|It's Vacation Time:
Take the Train
by James D. Porterfield
Now ask that question of people onboard a long-distance train—say, Amtrak's Chicago–Seattle Empire Builder or VIA Rail Canada's Vancouver–Toronto Canadian—and you're more likely to hear "I'm on vacation." The train is the only form of transportation that inspires people to think of it as part of their vacation, not as something they have to endure to get to someplace they'll enjoy.
This is a testament to the natural superiority of travel by train. As you step up into the car and settle into your seat or room, you find that the relaxed pace of boarding and the imperceptible glide that marks your departure contrast noticeably to other means of travel. On board, the comparatively spacious accommodations—whether a coach seat or a sleeping car compartment—can't escape your notice (although a sleeper is more reminiscent of an RV than of a suite motel). Your fellow travelers are genial and in good spirits. Best of all are the remarkable diversity and inherent beauty of the landscape drifting by as you gaze out your picture window (Note: The views are populist, however; urban grandeur, industrial grit, and natural settings all receive equal billing. And contrary to what you may believe, there is no reasonable explanation for the wrecked automobiles you see from time to time lined up along railroad tracks.)
Spiritual satisfaction awaits you, as well. You are afforded the perfect opportunity to connect, or reconnect, with your partner. You are free to build new memories of a life now unencumbered by children. If you are retired, there is no set schedule to keep. For me, repeated trips across the United States and Canada have increased my awareness of the varied geographic splendor of North America and caused me to marvel at the social and political phenomenon—and cultural and economic diversity—that is the United States.
The Coast Starlight Experience
Inside the Coast Starlight's bilevel Superliners, equipment and service have recently been upgraded. At-seat meal choices and new rooms equipped with arcade-style video games and board games await coach passengers. Sleeping car passengers can enjoy a refurbished Parlour Car that offers panoramic views, alternative meals to those offered in the dining car, daily regional wine tasting, a specialty coffee bar, and a newly redesigned theater with 50-inch plasma HD monitors that feature family and classic movies three times a day. A complimentary library and board games are also available. Parlour Car menu items include regional cuisine, such as Pacific Bay scallops and Santa Maria beef short ribs. All passengers can walk to the dining car to be served freshly cooked meals on tables decked out in white tablecloths. Other long-distance trains already upgraded include the Empire Builder and the Chicago–New Orleans City of New Orleans. Each offers features different from those of the Coast Starlight.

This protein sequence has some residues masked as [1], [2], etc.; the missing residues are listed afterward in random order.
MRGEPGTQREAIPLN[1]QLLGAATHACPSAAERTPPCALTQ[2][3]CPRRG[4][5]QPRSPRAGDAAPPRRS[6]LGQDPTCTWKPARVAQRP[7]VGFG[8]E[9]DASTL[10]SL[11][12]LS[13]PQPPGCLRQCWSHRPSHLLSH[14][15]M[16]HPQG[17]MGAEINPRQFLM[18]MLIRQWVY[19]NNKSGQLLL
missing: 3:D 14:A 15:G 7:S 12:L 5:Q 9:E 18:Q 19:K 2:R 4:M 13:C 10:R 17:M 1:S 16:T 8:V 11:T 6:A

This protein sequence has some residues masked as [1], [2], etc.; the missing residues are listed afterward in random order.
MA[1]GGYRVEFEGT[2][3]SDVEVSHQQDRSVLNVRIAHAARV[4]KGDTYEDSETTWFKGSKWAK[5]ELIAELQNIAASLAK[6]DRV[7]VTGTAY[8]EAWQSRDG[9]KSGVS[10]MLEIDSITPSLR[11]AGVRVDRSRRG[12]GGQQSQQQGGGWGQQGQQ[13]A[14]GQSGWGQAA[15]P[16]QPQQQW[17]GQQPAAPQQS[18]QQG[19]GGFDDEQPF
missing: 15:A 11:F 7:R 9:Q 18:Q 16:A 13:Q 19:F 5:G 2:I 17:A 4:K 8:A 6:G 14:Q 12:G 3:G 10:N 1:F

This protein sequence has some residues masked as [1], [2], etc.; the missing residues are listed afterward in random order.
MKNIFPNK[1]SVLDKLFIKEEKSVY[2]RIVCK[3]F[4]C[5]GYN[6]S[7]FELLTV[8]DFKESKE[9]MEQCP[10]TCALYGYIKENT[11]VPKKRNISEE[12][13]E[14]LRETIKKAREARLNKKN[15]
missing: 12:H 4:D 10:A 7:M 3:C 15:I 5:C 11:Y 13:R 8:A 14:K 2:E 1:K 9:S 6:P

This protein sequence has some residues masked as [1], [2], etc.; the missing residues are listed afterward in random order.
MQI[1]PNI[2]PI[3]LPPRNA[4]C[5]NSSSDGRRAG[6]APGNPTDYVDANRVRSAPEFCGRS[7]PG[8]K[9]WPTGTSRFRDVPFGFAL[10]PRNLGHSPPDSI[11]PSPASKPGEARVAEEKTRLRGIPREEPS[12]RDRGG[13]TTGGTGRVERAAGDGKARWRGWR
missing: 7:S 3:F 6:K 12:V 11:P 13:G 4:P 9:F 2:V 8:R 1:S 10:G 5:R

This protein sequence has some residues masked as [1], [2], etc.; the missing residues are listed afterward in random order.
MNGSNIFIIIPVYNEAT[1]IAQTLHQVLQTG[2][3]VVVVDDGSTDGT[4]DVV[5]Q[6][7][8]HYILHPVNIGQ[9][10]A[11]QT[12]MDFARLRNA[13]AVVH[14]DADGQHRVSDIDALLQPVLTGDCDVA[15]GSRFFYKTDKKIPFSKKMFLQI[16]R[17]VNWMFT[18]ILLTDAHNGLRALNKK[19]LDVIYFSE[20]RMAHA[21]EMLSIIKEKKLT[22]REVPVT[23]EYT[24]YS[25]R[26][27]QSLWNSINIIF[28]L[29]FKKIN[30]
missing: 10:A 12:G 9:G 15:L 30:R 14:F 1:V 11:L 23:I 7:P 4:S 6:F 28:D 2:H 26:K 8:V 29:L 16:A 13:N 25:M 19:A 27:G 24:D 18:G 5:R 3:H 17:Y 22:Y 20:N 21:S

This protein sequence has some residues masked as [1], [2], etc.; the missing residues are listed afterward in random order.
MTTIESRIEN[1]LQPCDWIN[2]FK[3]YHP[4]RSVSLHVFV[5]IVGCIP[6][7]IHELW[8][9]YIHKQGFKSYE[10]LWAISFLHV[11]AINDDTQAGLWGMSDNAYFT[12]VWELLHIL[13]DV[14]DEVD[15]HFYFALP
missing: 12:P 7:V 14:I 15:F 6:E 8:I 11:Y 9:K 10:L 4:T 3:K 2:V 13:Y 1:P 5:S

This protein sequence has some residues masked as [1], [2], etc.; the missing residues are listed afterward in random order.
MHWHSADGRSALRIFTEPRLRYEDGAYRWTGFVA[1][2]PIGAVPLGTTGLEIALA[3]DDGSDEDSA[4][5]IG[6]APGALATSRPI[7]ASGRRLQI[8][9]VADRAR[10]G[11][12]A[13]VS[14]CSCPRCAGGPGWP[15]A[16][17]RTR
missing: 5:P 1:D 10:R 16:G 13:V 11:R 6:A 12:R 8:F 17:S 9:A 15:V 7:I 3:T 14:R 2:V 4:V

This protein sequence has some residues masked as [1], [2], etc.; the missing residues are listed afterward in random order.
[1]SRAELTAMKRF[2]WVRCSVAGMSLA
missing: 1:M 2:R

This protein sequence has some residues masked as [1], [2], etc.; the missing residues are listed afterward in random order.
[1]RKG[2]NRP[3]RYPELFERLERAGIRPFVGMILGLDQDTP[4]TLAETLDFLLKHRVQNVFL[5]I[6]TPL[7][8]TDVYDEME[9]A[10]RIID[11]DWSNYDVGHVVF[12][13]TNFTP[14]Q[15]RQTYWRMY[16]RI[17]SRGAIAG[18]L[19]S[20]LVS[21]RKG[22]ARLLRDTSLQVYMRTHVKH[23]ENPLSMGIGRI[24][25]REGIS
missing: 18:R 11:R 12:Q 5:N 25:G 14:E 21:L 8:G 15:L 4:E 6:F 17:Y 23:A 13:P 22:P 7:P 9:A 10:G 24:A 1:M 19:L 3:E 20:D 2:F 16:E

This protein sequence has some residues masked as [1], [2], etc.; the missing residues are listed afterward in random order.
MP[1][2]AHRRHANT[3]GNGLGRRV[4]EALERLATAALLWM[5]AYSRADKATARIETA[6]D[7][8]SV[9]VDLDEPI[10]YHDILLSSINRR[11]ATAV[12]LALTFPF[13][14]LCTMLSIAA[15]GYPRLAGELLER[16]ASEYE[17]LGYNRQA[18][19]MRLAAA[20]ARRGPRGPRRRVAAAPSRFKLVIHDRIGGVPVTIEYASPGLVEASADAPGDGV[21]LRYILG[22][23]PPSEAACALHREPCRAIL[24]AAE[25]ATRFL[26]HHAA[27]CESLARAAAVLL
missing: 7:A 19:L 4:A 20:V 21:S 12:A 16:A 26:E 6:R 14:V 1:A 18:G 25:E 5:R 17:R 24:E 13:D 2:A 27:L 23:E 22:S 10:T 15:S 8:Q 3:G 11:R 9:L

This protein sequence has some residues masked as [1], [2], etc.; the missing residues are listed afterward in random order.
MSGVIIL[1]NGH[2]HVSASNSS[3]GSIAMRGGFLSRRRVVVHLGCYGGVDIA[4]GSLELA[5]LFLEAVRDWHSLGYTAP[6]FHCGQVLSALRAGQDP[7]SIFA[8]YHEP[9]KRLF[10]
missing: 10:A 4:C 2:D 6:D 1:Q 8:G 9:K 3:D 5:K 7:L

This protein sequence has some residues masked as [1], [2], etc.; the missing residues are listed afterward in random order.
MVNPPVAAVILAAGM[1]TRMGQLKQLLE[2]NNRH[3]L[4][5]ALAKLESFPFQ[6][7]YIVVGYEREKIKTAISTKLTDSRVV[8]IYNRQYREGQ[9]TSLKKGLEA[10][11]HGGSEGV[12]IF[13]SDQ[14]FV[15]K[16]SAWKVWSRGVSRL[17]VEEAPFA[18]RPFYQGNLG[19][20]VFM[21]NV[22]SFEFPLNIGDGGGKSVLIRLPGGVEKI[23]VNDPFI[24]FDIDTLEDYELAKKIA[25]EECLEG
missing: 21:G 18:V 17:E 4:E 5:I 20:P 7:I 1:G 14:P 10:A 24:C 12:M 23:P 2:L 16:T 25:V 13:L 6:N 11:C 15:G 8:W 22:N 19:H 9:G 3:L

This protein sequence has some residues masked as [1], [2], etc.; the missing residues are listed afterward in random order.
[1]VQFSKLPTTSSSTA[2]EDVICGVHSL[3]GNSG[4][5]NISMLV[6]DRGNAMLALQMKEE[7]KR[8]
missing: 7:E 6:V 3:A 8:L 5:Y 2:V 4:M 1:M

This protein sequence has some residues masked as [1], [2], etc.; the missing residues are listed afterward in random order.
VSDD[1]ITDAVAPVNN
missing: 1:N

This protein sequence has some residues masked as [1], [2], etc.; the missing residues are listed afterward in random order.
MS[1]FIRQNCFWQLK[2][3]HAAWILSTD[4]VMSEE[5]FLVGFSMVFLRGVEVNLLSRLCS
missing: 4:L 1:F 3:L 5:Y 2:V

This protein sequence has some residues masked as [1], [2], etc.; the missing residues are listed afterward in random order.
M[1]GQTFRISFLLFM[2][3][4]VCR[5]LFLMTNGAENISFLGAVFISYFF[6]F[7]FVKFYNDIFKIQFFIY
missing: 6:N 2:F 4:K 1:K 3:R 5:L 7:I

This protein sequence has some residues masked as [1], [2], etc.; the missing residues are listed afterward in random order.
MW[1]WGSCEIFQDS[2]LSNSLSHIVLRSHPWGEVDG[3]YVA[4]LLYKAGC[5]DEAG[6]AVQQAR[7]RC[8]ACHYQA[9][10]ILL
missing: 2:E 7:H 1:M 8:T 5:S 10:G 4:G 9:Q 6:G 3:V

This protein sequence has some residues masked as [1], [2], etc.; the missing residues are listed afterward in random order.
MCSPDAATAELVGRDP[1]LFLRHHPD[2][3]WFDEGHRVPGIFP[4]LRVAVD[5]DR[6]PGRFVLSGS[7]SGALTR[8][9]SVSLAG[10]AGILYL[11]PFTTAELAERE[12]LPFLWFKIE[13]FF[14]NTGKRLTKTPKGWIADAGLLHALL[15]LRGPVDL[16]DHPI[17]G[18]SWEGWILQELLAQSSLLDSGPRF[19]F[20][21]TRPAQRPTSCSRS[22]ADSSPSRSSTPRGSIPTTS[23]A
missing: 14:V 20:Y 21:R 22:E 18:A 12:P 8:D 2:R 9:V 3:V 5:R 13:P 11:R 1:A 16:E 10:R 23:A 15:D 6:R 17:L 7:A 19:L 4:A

The Coast Starlight is one of more than a dozen long-distance trains that cruise Amtrak's 21,000-mile national route and offer service to more than 500 destinations in 46 states. Fares and accommodations vary. Coach fares on the Coast Starlight are as low as $92 one way between Los Angeles and Seattle, with the sleeping car accommodation adding $196 one way between Los Angeles and Seattle (subject to availability). An additional guest in a sleeping compartment pays only a coach fare. Meals are included in a sleeper accommodation fare.
Luxury and Private Trains
Among the private rail excursions, two stand out: The Rocky Mountaineer, which has rail cars especially built to enhance viewing the scenery, offers tours in western Canada. The GrandLuxe Rail Journeys line offers restored equipment from the "Golden Age" of rail travel in a variety of itineraries in Mexico and the United States. These trains are a “land cruise,” with routes and itineraries that immerse you in the experience. Other such trips can be found by visiting Train Holidays or Vacations by Rail for tours that include rail travel, and Trains Unlimited Tours for rail-themed trips throughout the world.
For the ultimate in a rail getaway, consider chartering a luxuriously appointed private rail car. To see the variety of cars available, visit the American Association of Private Railway Car Owners and click on Private Cars Available for Charter. Follow the links to tour individual cars and learn whom to contact. These cars are typically added to the rear of a scheduled Amtrak or VIA Rail Canada train, but always ask about other options. Although chartering a car may seem pricey, when you divide the total amount among the three or four couples (in some cases more) such a car can handle, the price is comparable to the aforementioned private luxury excursion trains.
Booking Your Trip
Regardless of the type of train you book, the route you take, or the purpose of your trip, something magical remains about watching from your seat as a conductor strolls along an empty station platform, calls out "All aboard," climbs onto the train, and signals the engineer to get under way.
For you are already on vacation.
Jim Porterfield, who is actually a much happier guy than his headshot indicates, is the author of Dining by Rail: The History and the Recipes from America's Golden Age of Rail Travel and From the Dining Car: The Recipes and Stories Behind Today's Greatest Rail Dining Experiences, as well as other books and articles on rail history and travel. Learn more, and get a free recipe, at www.jamesdporterfield.com.
© 2008 Spring Mount Communications